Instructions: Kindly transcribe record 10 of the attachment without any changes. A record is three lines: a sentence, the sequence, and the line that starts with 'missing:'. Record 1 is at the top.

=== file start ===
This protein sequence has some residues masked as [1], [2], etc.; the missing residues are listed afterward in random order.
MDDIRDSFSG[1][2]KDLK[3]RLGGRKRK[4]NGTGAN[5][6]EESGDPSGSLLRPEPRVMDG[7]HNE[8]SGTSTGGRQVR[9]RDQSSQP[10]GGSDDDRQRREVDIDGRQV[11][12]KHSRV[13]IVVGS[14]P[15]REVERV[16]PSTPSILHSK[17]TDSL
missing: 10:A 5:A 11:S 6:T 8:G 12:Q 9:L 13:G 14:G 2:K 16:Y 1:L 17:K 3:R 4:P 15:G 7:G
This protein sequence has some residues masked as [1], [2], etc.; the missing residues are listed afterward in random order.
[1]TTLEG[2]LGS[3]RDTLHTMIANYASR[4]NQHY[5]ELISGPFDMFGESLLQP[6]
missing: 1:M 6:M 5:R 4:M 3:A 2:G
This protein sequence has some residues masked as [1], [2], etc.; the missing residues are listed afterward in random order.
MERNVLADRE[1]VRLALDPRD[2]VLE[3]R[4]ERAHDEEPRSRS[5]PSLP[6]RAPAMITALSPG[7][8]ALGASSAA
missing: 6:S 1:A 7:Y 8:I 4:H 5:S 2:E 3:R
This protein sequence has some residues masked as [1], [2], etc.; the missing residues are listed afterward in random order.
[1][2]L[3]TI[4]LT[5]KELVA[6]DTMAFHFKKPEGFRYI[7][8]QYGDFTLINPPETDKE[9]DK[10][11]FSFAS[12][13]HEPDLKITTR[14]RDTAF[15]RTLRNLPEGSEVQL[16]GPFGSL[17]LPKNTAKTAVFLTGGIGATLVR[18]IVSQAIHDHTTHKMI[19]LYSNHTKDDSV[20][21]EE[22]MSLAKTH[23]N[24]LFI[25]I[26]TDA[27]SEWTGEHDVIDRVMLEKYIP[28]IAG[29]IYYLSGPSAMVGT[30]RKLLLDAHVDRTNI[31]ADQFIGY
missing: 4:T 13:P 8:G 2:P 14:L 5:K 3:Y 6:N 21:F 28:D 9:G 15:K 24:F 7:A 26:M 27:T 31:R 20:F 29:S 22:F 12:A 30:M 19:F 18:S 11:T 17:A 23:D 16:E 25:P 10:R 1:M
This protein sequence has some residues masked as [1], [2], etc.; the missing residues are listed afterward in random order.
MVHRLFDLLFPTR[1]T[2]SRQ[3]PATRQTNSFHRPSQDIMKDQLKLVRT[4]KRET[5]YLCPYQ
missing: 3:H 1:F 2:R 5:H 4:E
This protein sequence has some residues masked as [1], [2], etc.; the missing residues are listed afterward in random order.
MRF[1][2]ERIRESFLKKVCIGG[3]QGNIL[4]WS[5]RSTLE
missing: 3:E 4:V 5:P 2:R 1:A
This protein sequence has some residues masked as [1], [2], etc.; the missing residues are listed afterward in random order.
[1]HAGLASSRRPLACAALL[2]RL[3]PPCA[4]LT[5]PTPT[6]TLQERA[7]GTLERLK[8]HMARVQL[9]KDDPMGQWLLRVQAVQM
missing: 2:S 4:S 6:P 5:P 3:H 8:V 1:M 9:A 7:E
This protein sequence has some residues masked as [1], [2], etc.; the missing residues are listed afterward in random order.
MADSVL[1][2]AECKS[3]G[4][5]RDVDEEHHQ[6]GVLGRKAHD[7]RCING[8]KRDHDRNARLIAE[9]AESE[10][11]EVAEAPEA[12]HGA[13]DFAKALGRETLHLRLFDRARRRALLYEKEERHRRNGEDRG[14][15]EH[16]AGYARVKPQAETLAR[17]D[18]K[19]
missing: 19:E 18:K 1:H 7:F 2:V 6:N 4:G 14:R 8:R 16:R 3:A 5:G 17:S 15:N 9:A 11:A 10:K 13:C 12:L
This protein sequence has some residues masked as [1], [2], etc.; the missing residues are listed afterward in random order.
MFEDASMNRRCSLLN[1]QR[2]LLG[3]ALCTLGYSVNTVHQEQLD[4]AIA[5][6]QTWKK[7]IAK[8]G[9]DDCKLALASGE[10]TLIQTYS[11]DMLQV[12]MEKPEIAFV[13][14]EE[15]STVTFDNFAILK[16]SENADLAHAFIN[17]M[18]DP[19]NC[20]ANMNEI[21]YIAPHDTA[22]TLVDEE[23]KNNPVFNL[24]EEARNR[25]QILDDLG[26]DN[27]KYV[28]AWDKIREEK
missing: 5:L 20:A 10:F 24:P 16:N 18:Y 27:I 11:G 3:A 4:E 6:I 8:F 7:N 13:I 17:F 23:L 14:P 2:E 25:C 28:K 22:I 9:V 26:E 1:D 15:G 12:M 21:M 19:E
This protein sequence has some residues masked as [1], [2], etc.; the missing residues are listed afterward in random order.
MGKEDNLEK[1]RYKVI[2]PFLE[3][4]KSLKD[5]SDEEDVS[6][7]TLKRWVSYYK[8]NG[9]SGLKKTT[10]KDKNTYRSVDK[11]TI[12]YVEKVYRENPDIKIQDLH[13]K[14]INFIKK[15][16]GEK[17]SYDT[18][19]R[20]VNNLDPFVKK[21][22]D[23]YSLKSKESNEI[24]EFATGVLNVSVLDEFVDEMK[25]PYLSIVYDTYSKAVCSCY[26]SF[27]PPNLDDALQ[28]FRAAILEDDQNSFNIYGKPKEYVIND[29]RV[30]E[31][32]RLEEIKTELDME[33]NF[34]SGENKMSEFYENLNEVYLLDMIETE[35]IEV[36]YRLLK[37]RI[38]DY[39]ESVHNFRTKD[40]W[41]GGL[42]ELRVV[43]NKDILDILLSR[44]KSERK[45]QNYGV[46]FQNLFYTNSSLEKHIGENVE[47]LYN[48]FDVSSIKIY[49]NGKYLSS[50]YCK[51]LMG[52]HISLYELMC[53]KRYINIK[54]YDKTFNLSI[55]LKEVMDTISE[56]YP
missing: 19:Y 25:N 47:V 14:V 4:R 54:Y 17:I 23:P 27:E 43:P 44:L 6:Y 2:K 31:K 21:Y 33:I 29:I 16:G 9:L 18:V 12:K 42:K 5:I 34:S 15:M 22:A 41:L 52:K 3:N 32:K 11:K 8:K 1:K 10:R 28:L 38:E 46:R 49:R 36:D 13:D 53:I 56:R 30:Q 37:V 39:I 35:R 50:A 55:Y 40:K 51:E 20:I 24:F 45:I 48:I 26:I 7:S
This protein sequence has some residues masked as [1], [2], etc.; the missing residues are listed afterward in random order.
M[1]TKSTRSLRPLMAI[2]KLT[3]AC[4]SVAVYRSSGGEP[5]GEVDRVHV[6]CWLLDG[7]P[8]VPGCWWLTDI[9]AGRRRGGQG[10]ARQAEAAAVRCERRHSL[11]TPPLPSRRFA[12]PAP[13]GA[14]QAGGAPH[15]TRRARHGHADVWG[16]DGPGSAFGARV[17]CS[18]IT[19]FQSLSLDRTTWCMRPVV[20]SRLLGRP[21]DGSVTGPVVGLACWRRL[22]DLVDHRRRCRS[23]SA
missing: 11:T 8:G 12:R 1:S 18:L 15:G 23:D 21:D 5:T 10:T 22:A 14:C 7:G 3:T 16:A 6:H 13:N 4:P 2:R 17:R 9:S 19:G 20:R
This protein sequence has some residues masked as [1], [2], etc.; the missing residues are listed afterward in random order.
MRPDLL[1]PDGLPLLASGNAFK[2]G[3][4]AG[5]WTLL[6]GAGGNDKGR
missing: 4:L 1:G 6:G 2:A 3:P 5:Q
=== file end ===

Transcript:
This protein sequence has some residues masked as [1], [2], etc.; the missing residues are listed afterward in random order.
MGKEDNLEK[1]RYKVI[2]PFLE[3][4]KSLKD[5]SDEEDVS[6][7]TLKRWVSYYK[8]NG[9]SGLKKTT[10]KDKNTYRSVDK[11]TI[12]YVEKVYRENPDIKIQDLH[13]K[14]INFIKK[15][16]GEK[17]SYDT[18][19]R[20]VNNLDPFVKK[21][22]D[23]YSLKSKESNEI[24]EFATGVLNVSVLDEFVDEMK[25]PYLSIVYDTYSKAVCSCY[26]SF[27]PPNLDDALQ[28]FRAAILEDDQNSFNIYGKPKEYVIND[29]RV[30]E[31][32]RLEEIKTELDME[33]NF[34]SGENKMSEFYENLNEVYLLDMIETE[35]IEV[36]YRLLK[37]RI[38]DY[39]ESVHNFRTKD[40]W[41]GGL[42]ELRVV[43]NKDILDILLSR[44]KSERK[45]QNYGV[46]FQNLFYTNSSLEKHIGENVE[47]LYN[48]FDVSSIKIY[49]NGKYLSS[50]YCK[51]LMG[52]HISLYELMC[53]KRYINIK[54]YDKTFNLSI[55]LKEVMDTISE[56]YP
missing: 19:Y 25:N 47:V 14:V 4:R 54:Y 17:I 23:P 27:E 43:P 44:L 6:Y 2:K 31:K 21:Y 33:I 29:I 16:G 9:L 18:V 12:K 42:K 5:I 34:S 15:M 22:A 41:L 52:K 3:N 32:K 11:K 8:K 1:K 10:R 28:L 38:E 46:R 49:R 36:D 13:D 53:I 56:R 30:Q 37:V 39:I 35:R 50:A 55:Y 40:K 51:E 20:I 24:F 45:I 48:I 26:I 7:S